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Finland was an autonomous part of Russia as the Grand Duchy of Finland from 1809 to 1917. And yes, the national institutions such as Finnish as an official language (1853, prior to that one had to use Swedish in government), currency (1860) and the parliament (Diet of Finland 1809, but regularly convened only after 1863) have their origins in the Age of Autonomy. Czar Alexander I was rather smart in gifting the recently conquered Finns such an autonomy, since it was a better deal than the Finns had had under Sweden, hence making it less likely that the Finns would back up any attempt of reconquest by the Swedes. This goes a long way into explaining why Finland was happy to be part of Russia until the Russification at the end of 19th and early 20th centuries.



By contrast, the Poles had had their own Kingdom and Golden Years, only to be partitioned in the 18th century. Then revived as an (semi-)independent Duchy of Warsaw by Napoleon in 1807, only to be partitioned again in 1815. Hence, the Poles had a history of independence, a quite recent one at that. Furthermore, unlike in Finland where the autonomy was respected (or at least the Finns were left mostly alone), the terms of the Polish autonomy were disrespected almost from the get-go. This explains why the Poles were more eager to gain full independence again.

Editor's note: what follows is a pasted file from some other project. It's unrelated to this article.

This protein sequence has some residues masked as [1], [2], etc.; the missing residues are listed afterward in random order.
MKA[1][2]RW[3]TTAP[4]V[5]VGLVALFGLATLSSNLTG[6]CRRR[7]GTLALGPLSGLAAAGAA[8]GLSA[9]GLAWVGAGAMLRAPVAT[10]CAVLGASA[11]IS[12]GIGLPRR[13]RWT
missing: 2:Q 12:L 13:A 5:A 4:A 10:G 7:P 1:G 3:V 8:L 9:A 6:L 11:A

Nicholas I said: "Leave the Finns alone. It is my large empire's only province that has not caused me a minute of worry or dismay during my reign."
(Source: https://books.google.es/books?id=fVjC9CdKmXsC&pg=PA71&lpg=PA71&dq=Nicholas+I+leave+finns+alone&source=bl&ots=PyzPfdziIu&sig=N9qXfgerGHjRnq3FBjFK64BHqKc&hl=en&sa=X&ved=2ahUKEwjS276O2qPdAhVJWxoKHV_9CGEQ6AEwFHoECAgQAQ#v=onepage&q=Nicholas I leave finns alone&f=false )
Why was Russia less willing to respect Polish autonomy?
 
Jan 2009
1,270
Why was Russia less willing to respect Polish autonomy?

Initially or after three failed uprising? :) I assume the former. I'll be honest with you, I don't know, not my area of expertise by a long-shot. If I were to speculate, I suspect that it comes down to three things: